How E-Data Lawyers Leverage Process Engineering and Technology to Optimize Customer Service

In the first part of this four-part series, we have traced the evolution of the e-discovery lawyer following the first landmark notice on e-discovery, Zubulake v. UBS Warburg, 217 FRD 309 (SDNY 2003). We have noticed that the e-discovery lawyer is the proverbial Jill of all trades: tactician, technologist and litigator. We have suggested that the knowledge, skills and experience that the eDiscovery lawyer has acquired over the years has facilitated her transformation into an “electronic data lawyer”, a practitioner uniquely positioned to drive innovation. innovation in the practice of law.

The second installment, released in June, explored tactics the electronic data lawyer can use to shape the new data-driven legal economy. We compared the e-data lawyer to a general contractor who oversees the design and construction of a modern skyscraper. A versatile practitioner, the electronic data lawyer could very likely become the nerve center of her law firm by showing how to unleash new value by intelligently using data, collaborating with subject matter experts through practices, by developing reproducible processes and introducing multidisciplinary teams to the ecosystem of law firms.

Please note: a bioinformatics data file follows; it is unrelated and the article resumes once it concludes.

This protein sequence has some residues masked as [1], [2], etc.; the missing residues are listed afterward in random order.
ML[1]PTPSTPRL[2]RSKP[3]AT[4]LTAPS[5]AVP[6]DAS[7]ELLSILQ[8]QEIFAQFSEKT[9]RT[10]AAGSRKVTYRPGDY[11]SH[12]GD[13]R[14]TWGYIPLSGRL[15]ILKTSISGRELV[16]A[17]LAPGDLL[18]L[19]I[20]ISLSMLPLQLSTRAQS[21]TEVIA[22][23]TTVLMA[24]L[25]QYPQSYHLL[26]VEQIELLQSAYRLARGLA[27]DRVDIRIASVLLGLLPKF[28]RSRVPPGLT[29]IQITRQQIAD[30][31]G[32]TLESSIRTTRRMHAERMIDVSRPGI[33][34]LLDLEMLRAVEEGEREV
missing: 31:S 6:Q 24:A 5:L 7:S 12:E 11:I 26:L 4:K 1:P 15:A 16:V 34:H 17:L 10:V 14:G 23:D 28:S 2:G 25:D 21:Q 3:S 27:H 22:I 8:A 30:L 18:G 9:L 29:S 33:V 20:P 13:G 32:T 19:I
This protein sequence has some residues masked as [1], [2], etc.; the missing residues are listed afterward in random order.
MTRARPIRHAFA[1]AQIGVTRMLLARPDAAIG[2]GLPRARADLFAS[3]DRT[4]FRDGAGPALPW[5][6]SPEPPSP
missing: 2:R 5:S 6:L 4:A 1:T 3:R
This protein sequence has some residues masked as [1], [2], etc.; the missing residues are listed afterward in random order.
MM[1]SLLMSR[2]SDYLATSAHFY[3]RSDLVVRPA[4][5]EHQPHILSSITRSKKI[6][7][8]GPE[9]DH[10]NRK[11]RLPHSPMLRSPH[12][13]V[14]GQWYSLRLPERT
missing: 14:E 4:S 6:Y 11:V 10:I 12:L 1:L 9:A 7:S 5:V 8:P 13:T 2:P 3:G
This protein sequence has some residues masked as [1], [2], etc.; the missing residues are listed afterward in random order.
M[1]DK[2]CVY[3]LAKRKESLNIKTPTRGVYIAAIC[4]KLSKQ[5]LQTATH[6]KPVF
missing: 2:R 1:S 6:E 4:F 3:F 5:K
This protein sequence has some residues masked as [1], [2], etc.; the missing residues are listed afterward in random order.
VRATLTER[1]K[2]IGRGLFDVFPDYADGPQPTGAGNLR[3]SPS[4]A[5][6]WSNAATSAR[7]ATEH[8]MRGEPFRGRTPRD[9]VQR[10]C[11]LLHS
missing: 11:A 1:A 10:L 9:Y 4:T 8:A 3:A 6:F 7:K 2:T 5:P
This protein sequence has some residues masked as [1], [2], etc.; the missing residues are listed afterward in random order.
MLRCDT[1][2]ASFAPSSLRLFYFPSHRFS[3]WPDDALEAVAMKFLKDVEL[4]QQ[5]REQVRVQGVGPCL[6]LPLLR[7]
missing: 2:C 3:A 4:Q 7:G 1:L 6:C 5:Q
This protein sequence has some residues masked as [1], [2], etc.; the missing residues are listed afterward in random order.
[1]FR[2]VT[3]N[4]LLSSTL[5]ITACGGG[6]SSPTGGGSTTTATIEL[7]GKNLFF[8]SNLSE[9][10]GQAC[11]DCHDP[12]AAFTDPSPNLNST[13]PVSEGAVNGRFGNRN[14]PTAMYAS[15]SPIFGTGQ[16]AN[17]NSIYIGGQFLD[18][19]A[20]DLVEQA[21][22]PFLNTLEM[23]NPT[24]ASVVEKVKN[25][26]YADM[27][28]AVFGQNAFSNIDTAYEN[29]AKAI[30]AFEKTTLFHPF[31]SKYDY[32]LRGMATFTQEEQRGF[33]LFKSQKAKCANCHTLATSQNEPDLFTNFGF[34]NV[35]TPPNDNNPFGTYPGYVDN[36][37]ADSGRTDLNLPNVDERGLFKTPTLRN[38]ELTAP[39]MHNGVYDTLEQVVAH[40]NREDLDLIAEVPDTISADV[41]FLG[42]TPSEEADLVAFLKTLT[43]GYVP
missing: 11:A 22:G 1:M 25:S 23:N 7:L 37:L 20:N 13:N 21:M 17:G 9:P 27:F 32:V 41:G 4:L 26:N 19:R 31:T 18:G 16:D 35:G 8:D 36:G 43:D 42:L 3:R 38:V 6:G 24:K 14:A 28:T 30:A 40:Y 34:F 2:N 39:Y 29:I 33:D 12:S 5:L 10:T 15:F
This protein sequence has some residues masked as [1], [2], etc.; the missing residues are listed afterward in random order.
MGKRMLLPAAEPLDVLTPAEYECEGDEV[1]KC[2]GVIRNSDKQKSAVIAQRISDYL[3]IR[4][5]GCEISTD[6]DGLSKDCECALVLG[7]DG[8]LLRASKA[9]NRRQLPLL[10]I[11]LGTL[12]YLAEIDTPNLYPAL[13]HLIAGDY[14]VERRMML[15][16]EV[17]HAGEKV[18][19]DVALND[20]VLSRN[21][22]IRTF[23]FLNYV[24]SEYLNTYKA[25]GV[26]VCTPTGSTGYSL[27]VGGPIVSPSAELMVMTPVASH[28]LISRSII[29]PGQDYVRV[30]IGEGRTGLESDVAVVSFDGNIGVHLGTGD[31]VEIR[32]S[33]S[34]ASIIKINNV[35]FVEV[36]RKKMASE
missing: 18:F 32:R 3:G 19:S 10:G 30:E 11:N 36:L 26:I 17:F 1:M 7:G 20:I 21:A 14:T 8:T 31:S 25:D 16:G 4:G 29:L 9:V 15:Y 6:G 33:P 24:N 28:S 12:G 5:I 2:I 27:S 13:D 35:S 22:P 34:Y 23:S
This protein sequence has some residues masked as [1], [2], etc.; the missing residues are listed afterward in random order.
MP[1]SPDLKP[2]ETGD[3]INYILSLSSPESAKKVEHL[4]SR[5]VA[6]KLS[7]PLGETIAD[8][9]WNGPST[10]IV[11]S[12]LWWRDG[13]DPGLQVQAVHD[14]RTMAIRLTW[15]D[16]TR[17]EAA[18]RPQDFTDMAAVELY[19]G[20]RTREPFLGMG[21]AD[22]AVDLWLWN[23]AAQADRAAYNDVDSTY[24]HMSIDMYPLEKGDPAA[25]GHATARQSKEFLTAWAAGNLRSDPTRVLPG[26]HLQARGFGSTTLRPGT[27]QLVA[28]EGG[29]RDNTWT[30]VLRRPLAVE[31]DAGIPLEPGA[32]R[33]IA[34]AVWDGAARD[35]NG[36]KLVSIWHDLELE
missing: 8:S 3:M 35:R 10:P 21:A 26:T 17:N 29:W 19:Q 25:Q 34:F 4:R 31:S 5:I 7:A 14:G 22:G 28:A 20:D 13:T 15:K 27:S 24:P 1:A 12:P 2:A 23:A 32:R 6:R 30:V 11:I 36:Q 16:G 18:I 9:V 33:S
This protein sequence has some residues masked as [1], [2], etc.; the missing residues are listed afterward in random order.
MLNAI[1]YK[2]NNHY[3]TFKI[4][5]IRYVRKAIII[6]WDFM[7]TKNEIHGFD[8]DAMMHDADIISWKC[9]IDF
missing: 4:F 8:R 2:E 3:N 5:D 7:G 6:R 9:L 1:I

This content has been archived. It is available from our partners, LexisNexis® and Bloomberg Law.

To view this content, please continue to their sites.

Why am I seeing this?

LexisNexis® and Bloomberg Law are third-party online distributors of the extensive collection of current and archived versions of ALM’s legal news publications. LexisNexis® and Bloomberg Law clients may access and use ALM content, including content from the National Law Journal, The American Lawyer, Legaltech News, The New York Law Journal and Corporate Counsel, as well as other sources. legal information.

For any questions, call 1-877-256-2472 or contact us at [email protected]


Source link